Problem 6 All antiderivatives of 2x3-1 are of the form (1/2)x4-x+C. To find C we use the initial condition, inserting x=2 and y=3 in the equation y=(1/2)x4-x+C. This gives us 3=(1/2)24-2+C, so 3=6+C or C=-3. Therefore the answer is y=(1/2)x4-x-3.

Problem 7 If K´´(x)=-9, then K´(x)=-9x+C by antidifferentiating once. Doing it again we get K(x)=-(9/2)x2+Cx +D (there will be two possibly different constants, C and D, one for each antidifferentiation). We can get one equation involving C and D from each of the two given equations. So K(0)=0 gives D=0 and K(2)=0 gives -(9/2)22 +2C+D=0. D=0 from the first equation, and the second equation becomes -18+2C=0 so C=9. The function K(x) is -(9/2)x2+9x. The derivative of K is 0 at 1, and there K has its maximum value, which is 9/2. This is also the highest the curve can be.

Problem 8 We are told that the integral of 4/(1+x2) from 0 to 1 is PI. If we multiply by 1/4, we learn that the integral of 1/(1+x2) from 0 to 1 is PI/4.
We are told that the integral of 3/(1+x2) from 0 to sqrt(3) is PI. If we multiply by 1/3, we learn the the integral of 1/(1+x2) from 0 to sqrt(3) is PI/3.
The integral from 0 to sqrt(3) is the sum of the integral from 0 to 1 and the integral from 1 to sqrt(3). Therefore the integral of 1/(1+x2) from 1 to sqrt(3) must be (PI/3)-(PI/4), which is PI/12.

Comment It is not clear where the formulas in this problem came from. In fact, they are "easy" if you learn a bit about the calculus of the inverse trigonometric functions, which was not covered in this course (don't panic!). It turns out that the derivative of arctan x (the inverse function to tangent) is 1/(1+x2). That this derivative is a rather simple algebraic function is not at all predictable from a naive view of the trig functions. Knowing this (again, not part of Math 135!) the facts which are given in this problem are not difficult to verify.

Problem 9 We'll use the FTC on all of these. The general outline is: to compute the definite integral of f from a to b, find an antiderivative F of f (that is, a function F with F´ =f), and then the value of the definite integral is F(b)-F(a). a) Here f(x)=x3-x-4 so F(x)=(1/4)x4-(1/-3)x-3, and the value of the integral is F(2)-F(1)=((1/4)24+(1/3)2-3)-((1/4)14+(1/3)1-3) which is a fine answer. If you want to do some unnecessary arithmetic, you'll get (I hope!) (83)/(24) as "the answer".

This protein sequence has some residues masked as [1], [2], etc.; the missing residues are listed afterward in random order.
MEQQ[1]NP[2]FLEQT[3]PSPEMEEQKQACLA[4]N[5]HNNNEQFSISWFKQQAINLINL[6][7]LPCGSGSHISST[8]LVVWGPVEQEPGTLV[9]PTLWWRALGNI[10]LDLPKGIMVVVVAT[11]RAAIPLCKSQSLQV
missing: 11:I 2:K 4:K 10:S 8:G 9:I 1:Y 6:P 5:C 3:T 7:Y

b) We need an antiderivative of 4e2x. We can guess (2e2x!) or, better, be guided by a substitution: u=2x, du=2dx, so (1/2)du=dx and 4e2xdx=2eudu. This antidifferentiates to 2eu=2e2x. We'll use the last answer as our F(x). The definite integral is then F(ln(3))-F(0)=2e2(ln(3))-2e2(0)=2eln(9)-2(1)=2(9)-2=16.
c) Here to apply the FTC we need an antiderivative of x2(1+3x3)(1/2). This can also be done with a substitution, but it is a bit more involved than the preceding problem. If we substitute u=1+3x3, then du=9x2dx so when we divide by 9 we get (1/9)du=x2dx, and x2(1+3x3)(1/2)dx becomes (in terms of u) just (1/9)u(1/2)du. The last is just a constant multiplying a power, so we can write an antiderivative for it: (1/9)(2/3)u3/2. Back now to x's: (1/9)(2/3)u3/2=(1/9)(2/3)(1+3x3)3/2 and use this last answer as F(x). By the FTC, the integral equals F(2)-F(0)=(1/9)(2/3)(1+(3)23)3/2-(1/9)(2/3)(1+(3)03)3/2. This is a fine answer. If you would like to clean it up ("simplify"), you should get (248)/(27).
d) Here the substitution is easy: try u=ex so du=exdx and exsin(ex)dx=sin(u)du, which has antiderivative -cos(u)=-cos(ex)=F(x). The answer we want is F(ln(2PI))-F(ln(PI))=-cos(eln(2PI))-(-cos(eln(PI)))=-cos(2PI)+cos(PI)=-1-1=-2.